- Fizzle: A community that focuses on freelancers and independent entrepreneurs working on mostly lifestyle businesses.
- Double Your Freelancing Academy: targets the freelancer that wants to make their business more profitable and also offers a type of mastermind.
For startup founders, 10xU runs masterminds as part of our community membership.
Starting a Mastermind
An easy way to get started is to join a meetup group or other community/forum in your niche and send a variation of a message like this:
My name is Ben, and I’m a Growth Marketer at 10xU. I’m looking to start a mastermind with a few ambitious entrepreneurs in our industry. There is no prerequisite knowledge level or success metric, just extreme ambition. We’ll be meeting twice a month on the 1st and 3rd Wednesday at 3 pm PST,on Google Hangouts. We’ll help each other grow and stay focused!
[section about your experience, sell yourself as a good group member]
Interested? Shoot me a short bio, what you’re looking for out of a mastermind group, and what you think you can contribute, and I’ll get in touch!”
The key to good masterminds is limiting a number of members. At 10xU we’ve found that seven founders works well for an hour session. If you have too many people you may feel rushed for time.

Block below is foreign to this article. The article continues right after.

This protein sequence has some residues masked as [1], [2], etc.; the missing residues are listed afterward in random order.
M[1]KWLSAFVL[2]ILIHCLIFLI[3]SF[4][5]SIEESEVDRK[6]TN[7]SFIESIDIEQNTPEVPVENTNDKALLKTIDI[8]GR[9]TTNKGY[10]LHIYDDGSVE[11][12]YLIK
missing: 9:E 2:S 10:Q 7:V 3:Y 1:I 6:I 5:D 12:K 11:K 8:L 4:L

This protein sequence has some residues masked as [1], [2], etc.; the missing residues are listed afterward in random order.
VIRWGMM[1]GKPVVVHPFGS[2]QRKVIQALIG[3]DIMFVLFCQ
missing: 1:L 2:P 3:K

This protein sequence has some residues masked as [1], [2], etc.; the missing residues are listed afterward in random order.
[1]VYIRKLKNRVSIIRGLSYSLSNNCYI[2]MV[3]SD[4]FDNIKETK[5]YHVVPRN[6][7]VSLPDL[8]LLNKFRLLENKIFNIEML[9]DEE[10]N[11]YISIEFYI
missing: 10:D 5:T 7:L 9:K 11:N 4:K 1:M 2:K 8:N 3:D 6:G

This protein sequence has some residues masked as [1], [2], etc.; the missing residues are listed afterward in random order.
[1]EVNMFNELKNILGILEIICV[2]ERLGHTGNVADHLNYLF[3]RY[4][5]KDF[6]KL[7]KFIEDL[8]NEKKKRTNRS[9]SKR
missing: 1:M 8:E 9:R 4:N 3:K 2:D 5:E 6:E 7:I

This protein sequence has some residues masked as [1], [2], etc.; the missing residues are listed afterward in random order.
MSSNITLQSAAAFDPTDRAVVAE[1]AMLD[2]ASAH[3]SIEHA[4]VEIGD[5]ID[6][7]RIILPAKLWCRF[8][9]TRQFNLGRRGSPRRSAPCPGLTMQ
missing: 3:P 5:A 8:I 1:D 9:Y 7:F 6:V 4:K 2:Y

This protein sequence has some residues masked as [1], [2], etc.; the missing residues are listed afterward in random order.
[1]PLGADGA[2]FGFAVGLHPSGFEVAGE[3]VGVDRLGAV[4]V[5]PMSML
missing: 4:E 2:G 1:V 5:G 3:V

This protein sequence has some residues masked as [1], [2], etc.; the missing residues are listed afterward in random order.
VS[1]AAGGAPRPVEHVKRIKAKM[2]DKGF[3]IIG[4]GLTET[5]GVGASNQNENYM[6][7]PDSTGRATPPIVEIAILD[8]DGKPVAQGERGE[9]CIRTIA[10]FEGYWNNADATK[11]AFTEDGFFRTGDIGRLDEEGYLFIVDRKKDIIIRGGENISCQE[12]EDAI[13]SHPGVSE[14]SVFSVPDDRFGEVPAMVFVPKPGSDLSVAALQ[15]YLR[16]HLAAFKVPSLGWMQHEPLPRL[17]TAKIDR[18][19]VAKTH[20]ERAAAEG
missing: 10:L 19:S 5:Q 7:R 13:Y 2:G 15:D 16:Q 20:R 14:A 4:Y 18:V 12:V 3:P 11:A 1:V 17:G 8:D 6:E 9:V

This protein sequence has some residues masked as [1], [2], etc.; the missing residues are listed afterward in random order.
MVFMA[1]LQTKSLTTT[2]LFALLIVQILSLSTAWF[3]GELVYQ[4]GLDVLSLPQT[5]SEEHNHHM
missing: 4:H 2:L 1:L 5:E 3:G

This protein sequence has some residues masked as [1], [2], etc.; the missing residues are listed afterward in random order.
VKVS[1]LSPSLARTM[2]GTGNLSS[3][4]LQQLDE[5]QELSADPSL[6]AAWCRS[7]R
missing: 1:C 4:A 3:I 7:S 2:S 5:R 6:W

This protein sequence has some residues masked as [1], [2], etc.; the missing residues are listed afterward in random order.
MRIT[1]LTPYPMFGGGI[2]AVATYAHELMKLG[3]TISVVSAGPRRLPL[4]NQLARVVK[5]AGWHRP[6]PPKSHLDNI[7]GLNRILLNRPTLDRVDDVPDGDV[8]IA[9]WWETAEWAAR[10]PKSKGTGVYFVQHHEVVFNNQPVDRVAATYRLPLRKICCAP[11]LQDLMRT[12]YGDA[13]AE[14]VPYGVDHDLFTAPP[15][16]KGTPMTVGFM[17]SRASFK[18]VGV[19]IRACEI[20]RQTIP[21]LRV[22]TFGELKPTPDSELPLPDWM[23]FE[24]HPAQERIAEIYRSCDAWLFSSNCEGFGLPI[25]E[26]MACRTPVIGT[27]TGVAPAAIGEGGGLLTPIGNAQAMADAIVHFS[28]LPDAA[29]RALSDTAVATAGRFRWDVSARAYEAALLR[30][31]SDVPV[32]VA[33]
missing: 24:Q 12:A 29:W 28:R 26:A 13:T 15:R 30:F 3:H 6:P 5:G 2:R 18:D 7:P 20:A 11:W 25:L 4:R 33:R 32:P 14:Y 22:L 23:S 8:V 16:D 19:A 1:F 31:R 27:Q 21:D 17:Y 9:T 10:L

Once you find your crew, you begin the logistical nightmare that is finding a time that seven people can agree on. Luckily for you, we’ve done the heavy lifting. Here’s a good spreadsheet template for figuring out scheduling
Make your own copy, fill in names and email addresses, and delete any any unreasonable times. If you are in LA, for example, 5AM EST is probably when you’re sleeping. It’s okay to be a little selfish here since you’re putting in the work of organizing all this 😉
It’s also great to include short bios or LinkedIn profiles so people start to get to know each other.
Once the timing and cadence are decided, the next step is to decide on a structure to stick to in order to make these meetings productive.
We’ve got you covered for this too:
Running a Mastermind
Here at 10xU we picked a simple format. We run 60-minute sessions every two weeks on this schedule
1-2 min — Roll Call
3-23 min — Status Updates (3 min each)
24-34 min — Hot Seat #1 (10 min)
35-45 min — Hot Seat #2 (10 min)
46-58 min — Accountability Setting (2 min per person)
58-60 min — Wrap Up